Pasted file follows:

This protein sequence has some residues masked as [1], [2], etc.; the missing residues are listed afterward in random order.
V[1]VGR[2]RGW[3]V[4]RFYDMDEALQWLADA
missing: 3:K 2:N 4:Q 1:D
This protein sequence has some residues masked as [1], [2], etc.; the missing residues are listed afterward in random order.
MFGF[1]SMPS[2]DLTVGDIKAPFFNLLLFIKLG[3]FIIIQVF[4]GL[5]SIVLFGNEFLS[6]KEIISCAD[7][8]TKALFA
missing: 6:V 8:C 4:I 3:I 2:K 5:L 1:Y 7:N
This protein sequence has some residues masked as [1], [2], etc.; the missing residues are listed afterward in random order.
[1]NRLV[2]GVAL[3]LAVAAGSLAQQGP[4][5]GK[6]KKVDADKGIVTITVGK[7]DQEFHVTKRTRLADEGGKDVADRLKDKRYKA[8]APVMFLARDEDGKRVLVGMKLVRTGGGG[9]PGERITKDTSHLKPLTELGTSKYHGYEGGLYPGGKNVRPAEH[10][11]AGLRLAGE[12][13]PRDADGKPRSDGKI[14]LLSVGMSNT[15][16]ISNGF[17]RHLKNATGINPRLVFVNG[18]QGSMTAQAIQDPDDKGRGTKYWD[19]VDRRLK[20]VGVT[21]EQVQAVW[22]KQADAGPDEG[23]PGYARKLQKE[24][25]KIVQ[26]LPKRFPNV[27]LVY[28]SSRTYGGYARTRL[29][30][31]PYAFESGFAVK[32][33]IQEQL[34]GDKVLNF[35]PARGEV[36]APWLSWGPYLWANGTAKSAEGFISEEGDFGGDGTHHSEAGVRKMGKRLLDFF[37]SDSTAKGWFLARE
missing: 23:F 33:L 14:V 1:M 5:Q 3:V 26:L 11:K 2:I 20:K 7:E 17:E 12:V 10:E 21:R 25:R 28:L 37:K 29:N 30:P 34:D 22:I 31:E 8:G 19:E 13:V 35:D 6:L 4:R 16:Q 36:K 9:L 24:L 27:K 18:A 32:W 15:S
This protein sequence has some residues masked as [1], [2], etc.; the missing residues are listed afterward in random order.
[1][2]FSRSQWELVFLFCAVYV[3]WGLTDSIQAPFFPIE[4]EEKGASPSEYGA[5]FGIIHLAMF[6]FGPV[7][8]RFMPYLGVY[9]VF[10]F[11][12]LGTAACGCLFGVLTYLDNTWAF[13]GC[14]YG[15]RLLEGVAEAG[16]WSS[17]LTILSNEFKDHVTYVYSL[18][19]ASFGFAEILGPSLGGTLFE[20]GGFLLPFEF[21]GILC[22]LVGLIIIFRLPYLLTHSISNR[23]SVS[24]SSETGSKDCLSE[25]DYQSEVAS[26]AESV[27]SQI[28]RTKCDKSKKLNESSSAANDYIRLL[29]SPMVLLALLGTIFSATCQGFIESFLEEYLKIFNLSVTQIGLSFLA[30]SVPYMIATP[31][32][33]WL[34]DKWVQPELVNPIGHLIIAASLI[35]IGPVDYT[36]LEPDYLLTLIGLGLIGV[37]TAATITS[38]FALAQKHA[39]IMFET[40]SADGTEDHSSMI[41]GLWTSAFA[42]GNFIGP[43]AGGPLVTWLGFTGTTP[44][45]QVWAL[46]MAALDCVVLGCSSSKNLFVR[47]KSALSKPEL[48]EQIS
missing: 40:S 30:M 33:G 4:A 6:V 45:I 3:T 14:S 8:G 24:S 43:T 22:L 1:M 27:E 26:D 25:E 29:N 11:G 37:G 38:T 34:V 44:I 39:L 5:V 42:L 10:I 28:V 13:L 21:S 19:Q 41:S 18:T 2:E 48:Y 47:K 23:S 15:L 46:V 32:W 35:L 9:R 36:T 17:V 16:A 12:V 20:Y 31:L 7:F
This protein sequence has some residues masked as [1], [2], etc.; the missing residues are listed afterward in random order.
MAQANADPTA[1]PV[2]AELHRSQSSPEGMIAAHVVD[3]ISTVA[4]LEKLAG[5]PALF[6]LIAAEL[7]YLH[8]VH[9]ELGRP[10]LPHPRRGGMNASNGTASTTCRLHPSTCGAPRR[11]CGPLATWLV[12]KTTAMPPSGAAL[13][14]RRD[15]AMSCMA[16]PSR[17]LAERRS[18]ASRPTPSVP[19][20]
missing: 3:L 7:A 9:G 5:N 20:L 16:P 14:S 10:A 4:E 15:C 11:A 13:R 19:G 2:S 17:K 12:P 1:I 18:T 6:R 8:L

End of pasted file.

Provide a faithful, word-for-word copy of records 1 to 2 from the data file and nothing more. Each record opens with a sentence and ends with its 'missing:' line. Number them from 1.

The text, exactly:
This protein sequence has some residues masked as [1], [2], etc.; the missing residues are listed afterward in random order.
V[1]VGR[2]RGW[3]V[4]RFYDMDEALQWLADA
missing: 3:K 2:N 4:Q 1:D
This protein sequence has some residues masked as [1], [2], etc.; the missing residues are listed afterward in random order.
MFGF[1]SMPS[2]DLTVGDIKAPFFNLLLFIKLG[3]FIIIQVF[4]GL[5]SIVLFGNEFLS[6]KEIISCAD[7][8]TKALFA
missing: 6:V 8:C 4:I 3:I 2:K 5:L 1:Y 7:N